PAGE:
The Battery Bank Sizing Guide from Xantrex is a very
useful tool to determine the size of your inverter and battery bank.
However, some additional information is always helpful. Here is what I
have learned from personal experience:
- Your inverter should be sized based on the
total simultaneous load to be applied (including motor start loads)
- Your battery bank should be sized based on your
total daily amp-hour demands (inverter and DC loads)
- Your battery bank should never be discharged by
more than 50% of it's rated amp-hour capacity, or your batteries won't
- Your battery bank will be TOO SMALL!
My reason for this harsh assessment is based on
the fact that static (unloaded) battery voltage is entirely different
from dynamic (loaded) voltage. This is due to internal resistance of
batteries, and the surface are of the plates. The voltage supplied by
any battery is reduced as the current draw increases. Additionally, the
amp-hour capacity of any battery drops as the current load increases.
There is one more important
factor for battery bank sizing:
- Your battery bank must be sized based on the maximum expected current draw, and
depends on the battery type. The maximum charge/discharge rate for
various deep-cycle battery types is:
- Traditional lead-acid batteries: 20-25% of amp-hour capacity
- Gel cell batteries: 30-35% of amp-hour capacity
- AGM (absorbed glass mat) batteries: 35-40% of amp-hour capacity (check your cable sizes!)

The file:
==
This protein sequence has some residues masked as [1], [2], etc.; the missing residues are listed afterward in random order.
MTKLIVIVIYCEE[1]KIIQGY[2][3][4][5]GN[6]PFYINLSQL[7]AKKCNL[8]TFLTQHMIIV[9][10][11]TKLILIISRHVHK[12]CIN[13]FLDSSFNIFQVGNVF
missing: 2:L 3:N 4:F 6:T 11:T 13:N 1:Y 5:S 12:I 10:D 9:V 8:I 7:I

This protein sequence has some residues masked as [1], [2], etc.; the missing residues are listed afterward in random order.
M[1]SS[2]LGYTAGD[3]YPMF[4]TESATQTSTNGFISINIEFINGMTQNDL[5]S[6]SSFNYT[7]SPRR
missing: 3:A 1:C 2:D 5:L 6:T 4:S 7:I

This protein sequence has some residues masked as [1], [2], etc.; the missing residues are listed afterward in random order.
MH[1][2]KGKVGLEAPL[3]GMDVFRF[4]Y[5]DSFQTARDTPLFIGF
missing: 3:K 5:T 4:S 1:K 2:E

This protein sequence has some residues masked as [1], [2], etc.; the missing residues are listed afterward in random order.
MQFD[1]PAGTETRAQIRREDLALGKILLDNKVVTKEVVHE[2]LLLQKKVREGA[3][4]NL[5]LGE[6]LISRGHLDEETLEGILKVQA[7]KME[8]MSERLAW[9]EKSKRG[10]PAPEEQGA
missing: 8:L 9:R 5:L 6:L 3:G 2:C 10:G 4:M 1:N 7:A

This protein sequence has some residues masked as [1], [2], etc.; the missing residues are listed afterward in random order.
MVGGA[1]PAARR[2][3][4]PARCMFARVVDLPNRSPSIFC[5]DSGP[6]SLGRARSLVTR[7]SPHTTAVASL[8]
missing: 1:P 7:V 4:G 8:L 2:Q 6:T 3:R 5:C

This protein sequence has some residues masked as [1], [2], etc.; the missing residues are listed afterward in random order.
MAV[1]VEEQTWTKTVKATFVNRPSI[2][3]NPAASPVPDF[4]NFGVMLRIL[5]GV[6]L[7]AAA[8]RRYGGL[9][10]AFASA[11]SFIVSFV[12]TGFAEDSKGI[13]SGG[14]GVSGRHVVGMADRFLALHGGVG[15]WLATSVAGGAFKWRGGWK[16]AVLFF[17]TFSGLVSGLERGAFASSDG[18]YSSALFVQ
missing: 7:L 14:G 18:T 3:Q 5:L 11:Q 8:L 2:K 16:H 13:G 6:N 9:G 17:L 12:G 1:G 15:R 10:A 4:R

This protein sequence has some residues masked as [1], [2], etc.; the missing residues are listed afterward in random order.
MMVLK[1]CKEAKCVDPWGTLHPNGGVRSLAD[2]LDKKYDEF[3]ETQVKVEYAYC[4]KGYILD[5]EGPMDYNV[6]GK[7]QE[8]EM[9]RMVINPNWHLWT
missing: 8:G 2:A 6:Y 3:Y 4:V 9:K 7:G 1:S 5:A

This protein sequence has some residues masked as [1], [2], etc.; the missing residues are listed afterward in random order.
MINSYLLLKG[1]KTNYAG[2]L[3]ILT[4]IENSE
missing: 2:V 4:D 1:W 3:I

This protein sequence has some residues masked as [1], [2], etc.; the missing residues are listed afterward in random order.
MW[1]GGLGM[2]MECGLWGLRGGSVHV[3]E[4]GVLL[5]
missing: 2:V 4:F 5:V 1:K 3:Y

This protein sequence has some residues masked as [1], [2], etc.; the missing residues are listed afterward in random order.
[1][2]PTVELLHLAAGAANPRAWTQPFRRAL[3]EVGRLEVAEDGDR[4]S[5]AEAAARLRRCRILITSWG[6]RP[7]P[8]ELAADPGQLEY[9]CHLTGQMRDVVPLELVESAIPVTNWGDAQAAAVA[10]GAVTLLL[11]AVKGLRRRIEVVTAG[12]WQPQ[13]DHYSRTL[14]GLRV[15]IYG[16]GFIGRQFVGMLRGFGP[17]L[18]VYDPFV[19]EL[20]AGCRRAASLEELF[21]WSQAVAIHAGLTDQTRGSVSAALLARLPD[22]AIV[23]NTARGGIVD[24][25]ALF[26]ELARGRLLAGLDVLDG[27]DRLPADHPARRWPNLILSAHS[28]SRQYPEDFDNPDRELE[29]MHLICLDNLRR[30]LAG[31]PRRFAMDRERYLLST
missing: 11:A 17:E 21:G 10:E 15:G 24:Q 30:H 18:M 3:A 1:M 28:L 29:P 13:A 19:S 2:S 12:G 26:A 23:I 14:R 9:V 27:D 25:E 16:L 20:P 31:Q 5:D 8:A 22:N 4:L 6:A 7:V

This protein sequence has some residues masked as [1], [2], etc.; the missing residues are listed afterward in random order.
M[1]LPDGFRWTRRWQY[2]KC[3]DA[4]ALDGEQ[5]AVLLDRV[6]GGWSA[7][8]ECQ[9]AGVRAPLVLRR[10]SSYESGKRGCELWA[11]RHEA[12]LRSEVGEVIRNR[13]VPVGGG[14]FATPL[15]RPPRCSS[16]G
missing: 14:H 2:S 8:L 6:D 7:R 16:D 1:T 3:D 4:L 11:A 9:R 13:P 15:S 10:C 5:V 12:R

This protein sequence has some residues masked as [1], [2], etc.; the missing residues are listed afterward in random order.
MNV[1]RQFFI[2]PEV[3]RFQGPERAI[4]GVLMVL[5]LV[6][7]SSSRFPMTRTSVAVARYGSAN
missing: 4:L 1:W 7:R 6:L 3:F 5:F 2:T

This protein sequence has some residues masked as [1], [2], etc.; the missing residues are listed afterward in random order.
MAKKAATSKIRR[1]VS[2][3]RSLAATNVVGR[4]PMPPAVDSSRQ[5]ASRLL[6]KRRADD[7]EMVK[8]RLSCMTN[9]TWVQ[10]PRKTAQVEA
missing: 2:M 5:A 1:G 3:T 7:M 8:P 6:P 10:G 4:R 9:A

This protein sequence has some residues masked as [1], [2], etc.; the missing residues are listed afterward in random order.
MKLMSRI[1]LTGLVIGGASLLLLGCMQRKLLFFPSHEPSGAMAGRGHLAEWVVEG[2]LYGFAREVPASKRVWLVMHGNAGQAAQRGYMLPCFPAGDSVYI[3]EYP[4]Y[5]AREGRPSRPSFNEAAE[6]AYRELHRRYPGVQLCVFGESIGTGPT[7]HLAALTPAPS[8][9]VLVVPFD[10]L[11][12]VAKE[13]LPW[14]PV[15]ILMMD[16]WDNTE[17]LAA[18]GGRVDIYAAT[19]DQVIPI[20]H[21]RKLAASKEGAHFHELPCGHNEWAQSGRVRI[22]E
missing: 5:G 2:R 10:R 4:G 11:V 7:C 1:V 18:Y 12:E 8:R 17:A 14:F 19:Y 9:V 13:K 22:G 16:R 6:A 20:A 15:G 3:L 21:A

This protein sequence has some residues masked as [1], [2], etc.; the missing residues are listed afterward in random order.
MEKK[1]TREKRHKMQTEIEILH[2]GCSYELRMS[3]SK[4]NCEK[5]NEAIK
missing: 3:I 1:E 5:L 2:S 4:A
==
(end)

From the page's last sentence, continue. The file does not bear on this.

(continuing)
As you can see, the battery type can make a big
difference in battery bank sizing based on maximum current load. Try
out our Marine Battery
Load Calculator to help determine your ideal battery bank size.
A fully charged starting battery loaded at half
its rated CCA capacity (load test current) will only put out about 9.7
VDC at 80°F. The voltage of a deep cycle battery will drop even
more under similar load conditions. Keep in mind that most inverters
will trip off to protect the batteries when their voltage drops to 10.5
V or less.
Xantrex provides a fine example of using a
circular saw that uses 1500 watts of power. Their example indicates
that the saw would only use 2 amp-hours at 12 volts if run for one
minute. (Xantrex's example ignores the inefficiency of the inverter).
The point made by Xantrex is that while the saw uses 1500 watts, the
total run time is short, so it uses very few amp-hours. If your battery
bank is sized based on using this current draw for just a few minutes
at a time, you appear to be in good shape. This may not be the case.
My point is that the
saw uses 1500 watts!
A 2000 watt inverter producing its rated output
will draw about 2222 watts (at 90% efficiency) from the battery bank.
At 12 volts, the current draw is 185 amps. Using the rules at left, you
would need a 1500 amp-hour bank of deep-cycle batteries! A battery bank
with 400 amp-hours capacity doesn't stand a chance of supporting a 2000
watt inverter load without help, but it can be done.
Don't let me scare you away from an inverter just
because the battery bank sizing can be complicated. A modestly sized
battery bank will work great to power an inverter under most
conditions. If you have an occasional need for high-wattage power, you
can meet the current demand by simply running your engine - even if
your alternator is not rated for the total current draw. The current
supplied by your alternator will make your battery bank appear much
larger to the inverter, and be enough to run a substantial load for a
In the circular saw example above, your power
supply (battery bank and alternator) needs to provide 138 amps of 12
volt DC current while the saw is running. This can be accomplished with
a 400 amp-hour battery bank assisted
by a 100 amp alternator.
learned is that a large inverter is a very useful piece of equipment.
Your battery bank does not need to be huge if your highest loads are
only used occasionally. Base your battery bank size on the loads that
will run on a regular basis.